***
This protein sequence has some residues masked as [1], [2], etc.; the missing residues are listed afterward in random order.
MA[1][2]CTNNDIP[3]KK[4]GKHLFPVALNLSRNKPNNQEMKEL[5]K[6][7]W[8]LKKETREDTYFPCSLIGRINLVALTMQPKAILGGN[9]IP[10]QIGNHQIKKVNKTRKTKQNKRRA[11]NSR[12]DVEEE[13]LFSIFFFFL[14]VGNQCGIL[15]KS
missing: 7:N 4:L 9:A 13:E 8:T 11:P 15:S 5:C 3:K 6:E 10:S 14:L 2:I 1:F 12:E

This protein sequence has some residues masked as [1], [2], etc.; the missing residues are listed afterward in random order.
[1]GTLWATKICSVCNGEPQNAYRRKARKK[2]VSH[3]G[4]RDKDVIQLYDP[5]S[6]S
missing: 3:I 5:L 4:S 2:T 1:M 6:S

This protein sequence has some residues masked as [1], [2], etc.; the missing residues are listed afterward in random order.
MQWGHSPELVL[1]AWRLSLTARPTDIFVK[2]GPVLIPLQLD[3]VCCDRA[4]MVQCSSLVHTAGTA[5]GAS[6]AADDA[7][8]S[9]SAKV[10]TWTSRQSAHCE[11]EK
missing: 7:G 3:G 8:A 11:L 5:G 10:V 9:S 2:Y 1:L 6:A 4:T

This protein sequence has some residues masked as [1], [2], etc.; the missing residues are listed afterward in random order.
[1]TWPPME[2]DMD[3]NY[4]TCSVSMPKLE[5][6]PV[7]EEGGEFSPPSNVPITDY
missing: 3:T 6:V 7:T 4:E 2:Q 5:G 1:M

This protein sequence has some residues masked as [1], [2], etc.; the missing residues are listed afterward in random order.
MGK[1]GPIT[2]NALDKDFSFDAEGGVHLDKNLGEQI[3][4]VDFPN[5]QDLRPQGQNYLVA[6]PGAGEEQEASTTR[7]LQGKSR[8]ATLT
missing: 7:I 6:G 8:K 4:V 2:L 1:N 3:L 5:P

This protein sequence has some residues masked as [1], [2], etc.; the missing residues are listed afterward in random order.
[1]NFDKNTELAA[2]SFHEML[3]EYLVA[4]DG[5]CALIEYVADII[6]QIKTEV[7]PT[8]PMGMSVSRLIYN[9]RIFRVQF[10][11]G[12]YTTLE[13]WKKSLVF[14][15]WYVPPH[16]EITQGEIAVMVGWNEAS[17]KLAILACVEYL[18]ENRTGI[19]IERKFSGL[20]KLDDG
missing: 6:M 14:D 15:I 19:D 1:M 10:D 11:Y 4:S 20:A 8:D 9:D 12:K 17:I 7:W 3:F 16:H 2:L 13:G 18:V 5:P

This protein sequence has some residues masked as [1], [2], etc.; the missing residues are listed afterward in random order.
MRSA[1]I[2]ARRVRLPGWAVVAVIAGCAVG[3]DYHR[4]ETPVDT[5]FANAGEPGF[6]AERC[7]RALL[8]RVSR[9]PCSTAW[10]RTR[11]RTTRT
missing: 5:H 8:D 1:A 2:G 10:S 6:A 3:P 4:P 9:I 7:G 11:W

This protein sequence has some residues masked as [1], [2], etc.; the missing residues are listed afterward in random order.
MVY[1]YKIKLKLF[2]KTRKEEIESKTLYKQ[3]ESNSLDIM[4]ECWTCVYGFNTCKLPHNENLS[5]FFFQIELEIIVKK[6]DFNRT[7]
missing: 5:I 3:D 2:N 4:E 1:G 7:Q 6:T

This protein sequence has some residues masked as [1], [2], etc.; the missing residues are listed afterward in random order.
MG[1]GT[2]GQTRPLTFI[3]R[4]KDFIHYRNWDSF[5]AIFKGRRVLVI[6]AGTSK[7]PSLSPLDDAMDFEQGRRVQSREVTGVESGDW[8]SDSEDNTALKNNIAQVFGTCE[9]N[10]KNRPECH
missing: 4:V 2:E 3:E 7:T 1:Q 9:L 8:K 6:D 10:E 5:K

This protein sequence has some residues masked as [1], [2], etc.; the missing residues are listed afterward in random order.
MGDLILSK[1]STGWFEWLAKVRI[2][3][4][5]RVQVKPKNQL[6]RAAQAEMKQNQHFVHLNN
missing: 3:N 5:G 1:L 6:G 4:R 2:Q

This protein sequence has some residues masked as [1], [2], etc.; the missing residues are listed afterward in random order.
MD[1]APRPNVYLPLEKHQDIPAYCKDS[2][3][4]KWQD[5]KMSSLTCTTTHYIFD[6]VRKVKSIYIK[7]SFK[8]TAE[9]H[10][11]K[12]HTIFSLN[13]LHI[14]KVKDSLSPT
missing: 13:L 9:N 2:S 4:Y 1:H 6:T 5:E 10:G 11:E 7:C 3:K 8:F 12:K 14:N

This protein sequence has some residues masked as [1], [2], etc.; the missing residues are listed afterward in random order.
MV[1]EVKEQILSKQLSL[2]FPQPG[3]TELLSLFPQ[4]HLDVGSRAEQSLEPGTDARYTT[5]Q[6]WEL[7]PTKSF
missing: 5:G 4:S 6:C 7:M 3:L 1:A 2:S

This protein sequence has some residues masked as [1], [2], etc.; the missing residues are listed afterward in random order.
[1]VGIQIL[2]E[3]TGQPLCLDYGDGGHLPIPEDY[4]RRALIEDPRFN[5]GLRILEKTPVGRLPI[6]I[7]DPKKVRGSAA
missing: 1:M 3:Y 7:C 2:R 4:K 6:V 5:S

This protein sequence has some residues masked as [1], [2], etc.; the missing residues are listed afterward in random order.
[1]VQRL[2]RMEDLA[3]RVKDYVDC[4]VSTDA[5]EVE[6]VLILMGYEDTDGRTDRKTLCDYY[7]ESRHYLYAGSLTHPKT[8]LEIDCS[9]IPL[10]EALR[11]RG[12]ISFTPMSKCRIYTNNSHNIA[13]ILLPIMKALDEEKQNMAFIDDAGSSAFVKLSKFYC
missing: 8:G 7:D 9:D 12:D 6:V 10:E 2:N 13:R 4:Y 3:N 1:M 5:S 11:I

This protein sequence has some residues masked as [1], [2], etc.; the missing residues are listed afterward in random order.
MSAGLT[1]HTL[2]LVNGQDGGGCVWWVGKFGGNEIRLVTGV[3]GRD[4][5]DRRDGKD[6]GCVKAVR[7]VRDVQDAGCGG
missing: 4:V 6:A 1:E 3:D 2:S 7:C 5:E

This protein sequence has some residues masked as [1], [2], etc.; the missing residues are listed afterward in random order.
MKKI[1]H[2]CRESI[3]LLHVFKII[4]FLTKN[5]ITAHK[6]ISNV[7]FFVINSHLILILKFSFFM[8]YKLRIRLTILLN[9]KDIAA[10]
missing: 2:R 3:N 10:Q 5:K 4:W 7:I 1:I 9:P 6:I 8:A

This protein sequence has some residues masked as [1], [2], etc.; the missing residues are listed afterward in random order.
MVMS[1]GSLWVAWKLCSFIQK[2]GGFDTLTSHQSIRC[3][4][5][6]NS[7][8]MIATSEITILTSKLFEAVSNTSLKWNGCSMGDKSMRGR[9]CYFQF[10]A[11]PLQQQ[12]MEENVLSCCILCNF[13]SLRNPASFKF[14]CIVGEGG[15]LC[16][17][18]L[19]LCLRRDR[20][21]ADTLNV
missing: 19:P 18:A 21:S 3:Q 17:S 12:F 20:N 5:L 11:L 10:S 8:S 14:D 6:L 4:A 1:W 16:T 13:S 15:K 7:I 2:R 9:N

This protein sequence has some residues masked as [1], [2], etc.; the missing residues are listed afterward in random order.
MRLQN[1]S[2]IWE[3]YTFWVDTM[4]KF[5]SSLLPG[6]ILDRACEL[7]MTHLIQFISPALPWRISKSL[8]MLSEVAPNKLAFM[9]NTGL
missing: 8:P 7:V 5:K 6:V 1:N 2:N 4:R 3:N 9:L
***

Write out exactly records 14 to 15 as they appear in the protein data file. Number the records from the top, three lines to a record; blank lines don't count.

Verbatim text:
This protein sequence has some residues masked as [1], [2], etc.; the missing residues are listed afterward in random order.
[1]VQRL[2]RMEDLA[3]RVKDYVDC[4]VSTDA[5]EVE[6]VLILMGYEDTDGRTDRKTLCDYY[7]ESRHYLYAGSLTHPKT[8]LEIDCS[9]IPL[10]EALR[11]RG[12]ISFTPMSKCRIYTNNSHNIA[13]ILLPIMKALDEEKQNMAFIDDAGSSAFVKLSKFYC
missing: 8:G 7:D 9:D 12:D 6:V 10:E 2:N 13:R 4:Y 3:N 1:M 5:S 11:I

This protein sequence has some residues masked as [1], [2], etc.; the missing residues are listed afterward in random order.
MSAGLT[1]HTL[2]LVNGQDGGGCVWWVGKFGGNEIRLVTGV[3]GRD[4][5]DRRDGKD[6]GCVKAVR[7]VRDVQDAGCGG
missing: 4:V 6:A 1:E 3:D 2:S 7:C 5:E